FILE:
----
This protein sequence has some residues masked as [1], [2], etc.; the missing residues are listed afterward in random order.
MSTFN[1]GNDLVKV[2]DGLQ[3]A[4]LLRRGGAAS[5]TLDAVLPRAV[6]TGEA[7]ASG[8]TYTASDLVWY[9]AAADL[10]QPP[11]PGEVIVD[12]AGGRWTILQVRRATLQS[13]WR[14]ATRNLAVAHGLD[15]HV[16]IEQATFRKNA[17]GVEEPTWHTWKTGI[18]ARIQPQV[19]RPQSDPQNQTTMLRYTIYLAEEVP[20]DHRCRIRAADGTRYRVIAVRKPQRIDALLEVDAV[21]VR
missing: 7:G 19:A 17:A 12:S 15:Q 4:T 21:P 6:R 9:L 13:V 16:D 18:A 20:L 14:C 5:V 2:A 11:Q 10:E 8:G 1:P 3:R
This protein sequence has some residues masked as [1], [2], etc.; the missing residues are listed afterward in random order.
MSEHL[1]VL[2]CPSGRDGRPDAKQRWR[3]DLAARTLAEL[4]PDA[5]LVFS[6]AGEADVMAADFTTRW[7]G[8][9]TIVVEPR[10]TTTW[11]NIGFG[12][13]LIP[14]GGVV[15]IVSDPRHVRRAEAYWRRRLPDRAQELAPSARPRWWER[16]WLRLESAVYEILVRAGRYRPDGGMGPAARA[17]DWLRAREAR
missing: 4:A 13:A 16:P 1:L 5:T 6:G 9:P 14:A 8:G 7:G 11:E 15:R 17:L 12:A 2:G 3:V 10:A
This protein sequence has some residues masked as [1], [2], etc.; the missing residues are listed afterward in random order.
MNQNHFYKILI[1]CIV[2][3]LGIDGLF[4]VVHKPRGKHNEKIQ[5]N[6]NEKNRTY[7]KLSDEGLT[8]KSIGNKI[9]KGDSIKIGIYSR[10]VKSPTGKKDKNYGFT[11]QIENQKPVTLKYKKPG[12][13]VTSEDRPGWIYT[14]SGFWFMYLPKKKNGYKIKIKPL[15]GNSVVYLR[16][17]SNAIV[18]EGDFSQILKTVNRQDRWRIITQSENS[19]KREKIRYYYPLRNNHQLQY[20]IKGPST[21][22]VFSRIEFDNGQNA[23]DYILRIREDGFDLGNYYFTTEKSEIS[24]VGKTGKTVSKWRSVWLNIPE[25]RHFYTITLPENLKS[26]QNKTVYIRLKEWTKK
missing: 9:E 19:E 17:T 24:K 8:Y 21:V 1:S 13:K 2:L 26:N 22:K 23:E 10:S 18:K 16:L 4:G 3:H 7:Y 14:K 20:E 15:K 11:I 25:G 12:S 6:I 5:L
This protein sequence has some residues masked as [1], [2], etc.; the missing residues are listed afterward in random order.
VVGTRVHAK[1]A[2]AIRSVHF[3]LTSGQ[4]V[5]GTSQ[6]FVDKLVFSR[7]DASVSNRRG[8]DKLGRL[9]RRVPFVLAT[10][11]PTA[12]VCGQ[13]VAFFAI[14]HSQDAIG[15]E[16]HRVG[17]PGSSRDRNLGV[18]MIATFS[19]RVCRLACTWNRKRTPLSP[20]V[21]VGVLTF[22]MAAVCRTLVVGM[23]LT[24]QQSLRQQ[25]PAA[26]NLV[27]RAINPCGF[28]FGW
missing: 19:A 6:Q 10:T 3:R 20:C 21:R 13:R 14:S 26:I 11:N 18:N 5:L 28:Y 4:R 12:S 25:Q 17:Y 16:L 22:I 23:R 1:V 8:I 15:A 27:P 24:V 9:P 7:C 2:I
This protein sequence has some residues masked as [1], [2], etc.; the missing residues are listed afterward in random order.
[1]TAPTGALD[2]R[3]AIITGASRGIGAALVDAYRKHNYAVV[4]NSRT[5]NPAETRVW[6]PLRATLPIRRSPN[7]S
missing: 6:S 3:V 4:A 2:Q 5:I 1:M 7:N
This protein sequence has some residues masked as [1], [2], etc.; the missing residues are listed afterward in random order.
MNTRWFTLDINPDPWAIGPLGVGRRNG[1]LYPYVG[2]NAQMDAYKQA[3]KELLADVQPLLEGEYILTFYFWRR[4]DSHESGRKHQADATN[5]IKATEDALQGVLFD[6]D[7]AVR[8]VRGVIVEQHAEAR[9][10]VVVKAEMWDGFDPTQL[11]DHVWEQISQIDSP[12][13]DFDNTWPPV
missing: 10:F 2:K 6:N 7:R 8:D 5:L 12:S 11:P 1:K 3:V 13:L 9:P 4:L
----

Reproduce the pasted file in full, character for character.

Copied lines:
This protein sequence has some residues masked as [1], [2], etc.; the missing residues are listed afterward in random order.
MSTFN[1]GNDLVKV[2]DGLQ[3]A[4]LLRRGGAAS[5]TLDAVLPRAV[6]TGEA[7]ASG[8]TYTASDLVWY[9]AAADL[10]QPP[11]PGEVIVD[12]AGGRWTILQVRRATLQS[13]WR[14]ATRNLAVAHGLD[15]HV[16]IEQATFRKNA[17]GVEEPTWHTWKTGI[18]ARIQPQV[19]RPQSDPQNQTTMLRYTIYLAEEVP[20]DHRCRIRAADGTRYRVIAVRKPQRIDALLEVDAV[21]VR
missing: 7:G 19:A 17:A 12:S 15:Q 4:T 21:P 6:R 9:L 13:V 16:D 18:A 20:L 14:C 5:V 2:A 11:Q 10:E 8:G 1:P 3:R
This protein sequence has some residues masked as [1], [2], etc.; the missing residues are listed afterward in random order.
MSEHL[1]VL[2]CPSGRDGRPDAKQRWR[3]DLAARTLAEL[4]PDA[5]LVFS[6]AGEADVMAADFTTRW[7]G[8][9]TIVVEPR[10]TTTW[11]NIGFG[12][13]LIP[14]GGVV[15]IVSDPRHVRRAEAYWRRRLPDRAQELAPSARPRWWER[16]WLRLESAVYEILVRAGRYRPDGGMGPAARA[17]DWLRAREAR
missing: 4:A 13:A 16:P 1:L 5:T 6:G 9:P 14:A 8:G 7:G 11:E 15:R 17:L 12:A 2:G 3:V 10:A
This protein sequence has some residues masked as [1], [2], etc.; the missing residues are listed afterward in random order.
MNQNHFYKILI[1]CIV[2][3]LGIDGLF[4]VVHKPRGKHNEKIQ[5]N[6]NEKNRTY[7]KLSDEGLT[8]KSIGNKI[9]KGDSIKIGIYSR[10]VKSPTGKKDKNYGFT[11]QIENQKPVTLKYKKPG[12][13]VTSEDRPGWIYT[14]SGFWFMYLPKKKNGYKIKIKPL[15]GNSVVYLR[16][17]SNAIV[18]EGDFSQILKTVNRQDRWRIITQSENS[19]KREKIRYYYPLRNNHQLQY[20]IKGPST[21][22]VFSRIEFDNGQNA[23]DYILRIREDGFDLGNYYFTTEKSEIS[24]VGKTGKTVSKWRSVWLNIPE[25]RHFYTITLPENLKS[26]QNKTVYIRLKEWTKK
missing: 9:E 19:E 17:T 24:K 8:Y 21:V 1:S 13:K 2:L 26:N 22:K 23:E 10:S 18:K 16:L 4:G 3:H 7:Y 14:K 20:E 15:K 11:I 25:G 12:S 6:I 5:L
This protein sequence has some residues masked as [1], [2], etc.; the missing residues are listed afterward in random order.
VVGTRVHAK[1]A[2]AIRSVHF[3]LTSGQ[4]V[5]GTSQ[6]FVDKLVFSR[7]DASVSNRRG[8]DKLGRL[9]RRVPFVLAT[10][11]PTA[12]VCGQ[13]VAFFAI[14]HSQDAIG[15]E[16]HRVG[17]PGSSRDRNLGV[18]MIATFS[19]RVCRLACTWNRKRTPLSP[20]V[21]VGVLTF[22]MAAVCRTLVVGM[23]LT[24]QQSLRQQ[25]PAA[26]NLV[27]RAINPCGF[28]FGW
missing: 19:A 6:Q 10:T 3:R 20:C 21:R 13:R 14:S 26:I 11:N 18:N 5:L 28:Y 4:R 12:S 25:Q 17:Y 16:L 22:I 23:R 1:V 8:I 15:A 27:P 24:V 9:P 7:C 2:I
This protein sequence has some residues masked as [1], [2], etc.; the missing residues are listed afterward in random order.
[1]TAPTGALD[2]R[3]AIITGASRGIGAALVDAYRKHNYAVV[4]NSRT[5]NPAETRVW[6]PLRATLPIRRSPN[7]S
missing: 6:S 3:V 4:A 2:Q 5:I 1:M 7:N
This protein sequence has some residues masked as [1], [2], etc.; the missing residues are listed afterward in random order.
MNTRWFTLDINPDPWAIGPLGVGRRNG[1]LYPYVG[2]NAQMDAYKQA[3]KELLADVQPLLEGEYILTFYFWRR[4]DSHESGRKHQADATN[5]IKATEDALQGVLFD[6]D[7]AVR[8]VRGVIVEQHAEAR[9][10]VVVKAEMWDGFDPTQL[11]DHVWEQISQIDSP[12][13]DFDNTWPPV
missing: 10:F 2:K 6:N 7:R 8:D 5:L 12:S 11:P 1:K 3:V 13:L 9:P 4:L